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More than 20 anglers accused of lobster poaching this season

Violations involving California's spiny lobster include stealing from traps, state agency says. A reported Rancho Palos Verdes incident is under investigation.

October 13, 2012|By Teresa Watanabe, Los Angeles Times
  • Fish and Game officials aggressively pursue those who take undersized lobsters because the creatures take seven years to grow to a legally catchable size — the body shell, without the tail, must measure at least 31/4 inches.
Fish and Game officials aggressively pursue those who take undersized… (California Department…)

As California's spiny lobster season gets underway, authorities have cited more than 20 anglers for illegal activities, including exceeding the catch limit, taking undersized crustaceans and stealing from others' traps, officials said.

In the latest incident, officials with the state Department of Fish and Game are investigating reports that two fishermen poached lobsters from a state marine conservation area at Abalone Cove Shoreline Park in Rancho Palos Verdes.

Officials plan to question the men, who allegedly set a commercial trap and netted at least three lobsters in Abalone Cove. But because it was not clear whether the boat was in the marine preserve or just outside it, the men will probably be warned rather than cited, said Andrew Hughan, a Fish and Game spokesman.

Abalone Cove is one of 50 Southern California "marine protected areas" covering more than 350 square miles of coastal waters, from Point Conception to the U.S.-Mexico border, that became subject to strict fishing restrictions in January. Lobsters and other shellfish, however, have long been off limits in the area.

Earlier this month Fish and Game officials cited Yanwu Li of Rowland Heights, who was suspected of stealing a lobster from another person's commercial trap off Dana Point Harbor, along with three other violations. The citations, each of which carry penalties of as much as $1,000 and six months in jail, have been referred to the Orange County district attorney, Hughan said.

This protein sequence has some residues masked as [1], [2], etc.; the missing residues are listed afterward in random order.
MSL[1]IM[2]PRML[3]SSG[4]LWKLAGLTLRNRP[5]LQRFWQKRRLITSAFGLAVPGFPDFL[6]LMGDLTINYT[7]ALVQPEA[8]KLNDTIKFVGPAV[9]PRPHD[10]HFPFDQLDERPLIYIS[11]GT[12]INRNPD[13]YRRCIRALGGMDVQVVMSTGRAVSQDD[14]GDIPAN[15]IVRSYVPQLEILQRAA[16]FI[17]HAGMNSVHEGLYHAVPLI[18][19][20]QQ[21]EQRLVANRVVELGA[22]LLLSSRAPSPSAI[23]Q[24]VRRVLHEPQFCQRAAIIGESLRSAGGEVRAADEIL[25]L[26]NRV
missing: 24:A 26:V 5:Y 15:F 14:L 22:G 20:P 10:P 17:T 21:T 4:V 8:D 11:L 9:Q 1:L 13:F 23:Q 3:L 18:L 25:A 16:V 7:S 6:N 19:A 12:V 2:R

"Lobster poaching is a huge problem up and down the coast," Hughan said, adding that one hot spot was the Catalina Island area. "We're very vigilant in our efforts to stop this problem."

In particular, he said, officials aggressively pursue those who take undersized lobsters because they take seven years to grow to a legally catchable size — the body shell, without the tail, must measure at least 31/4 inches.

"If we catch you with an undersized lobster, you will get a ticket," he said.

Katie Howe, a Rancho Palos Verdes parks official, emphasized that starfish, hermit crabs, sea urchins and other sea life in the area's famous tide pools are also strictly off limits.

"A lot of families go there and see people pulling octopus out," she said. "It's traumatizing to kids to see the animals being hurt."

Sarah Sikich of Heal the Bay said her organization's report on the first six months of the new coastal restrictions found "overwhelming" compliance. The coastal protection group, which is based in Santa Monica, sends out about 60 trained volunteers each month to monitor activities in the marine preserves.

"The good news is that it's going well," Sikich said.

Howe asked that Abalone Cove visitors who witness poaching call the Rancho Palos Verdes Nature Preserve ranger hot line at (310) 491-5775. The lobster season runs until March 20.

teresa.watanabe@latimes.com

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